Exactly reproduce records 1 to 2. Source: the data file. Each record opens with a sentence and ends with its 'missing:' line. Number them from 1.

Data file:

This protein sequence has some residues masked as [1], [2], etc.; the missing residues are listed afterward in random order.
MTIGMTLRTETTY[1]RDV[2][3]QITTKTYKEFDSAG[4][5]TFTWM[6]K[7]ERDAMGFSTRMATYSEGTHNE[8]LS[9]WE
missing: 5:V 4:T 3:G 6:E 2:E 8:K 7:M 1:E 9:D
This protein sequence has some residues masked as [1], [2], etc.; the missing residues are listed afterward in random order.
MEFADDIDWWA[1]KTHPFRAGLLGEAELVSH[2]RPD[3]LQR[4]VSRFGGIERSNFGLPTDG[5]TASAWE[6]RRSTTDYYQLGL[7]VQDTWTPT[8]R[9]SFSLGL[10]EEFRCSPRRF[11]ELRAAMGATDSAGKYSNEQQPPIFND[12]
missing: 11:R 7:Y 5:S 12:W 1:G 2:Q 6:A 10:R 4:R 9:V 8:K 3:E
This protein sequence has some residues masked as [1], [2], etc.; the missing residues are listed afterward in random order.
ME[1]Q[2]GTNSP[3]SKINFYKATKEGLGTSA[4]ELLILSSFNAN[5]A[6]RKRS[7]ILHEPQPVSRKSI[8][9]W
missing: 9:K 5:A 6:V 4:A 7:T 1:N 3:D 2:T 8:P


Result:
This protein sequence has some residues masked as [1], [2], etc.; the missing residues are listed afterward in random order.
MTIGMTLRTETTY[1]RDV[2][3]QITTKTYKEFDSAG[4][5]TFTWM[6]K[7]ERDAMGFSTRMATYSEGTHNE[8]LS[9]WE
missing: 5:V 4:T 3:G 6:E 2:E 8:K 7:M 1:E 9:D
This protein sequence has some residues masked as [1], [2], etc.; the missing residues are listed afterward in random order.
MEFADDIDWWA[1]KTHPFRAGLLGEAELVSH[2]RPD[3]LQR[4]VSRFGGIERSNFGLPTDG[5]TASAWE[6]RRSTTDYYQLGL[7]VQDTWTPT[8]R[9]SFSLGL[10]EEFRCSPRRF[11]ELRAAMGATDSAGKYSNEQQPPIFND[12]
missing: 11:R 7:Y 5:S 12:W 1:G 2:Q 6:A 10:R 4:R 9:V 8:K 3:E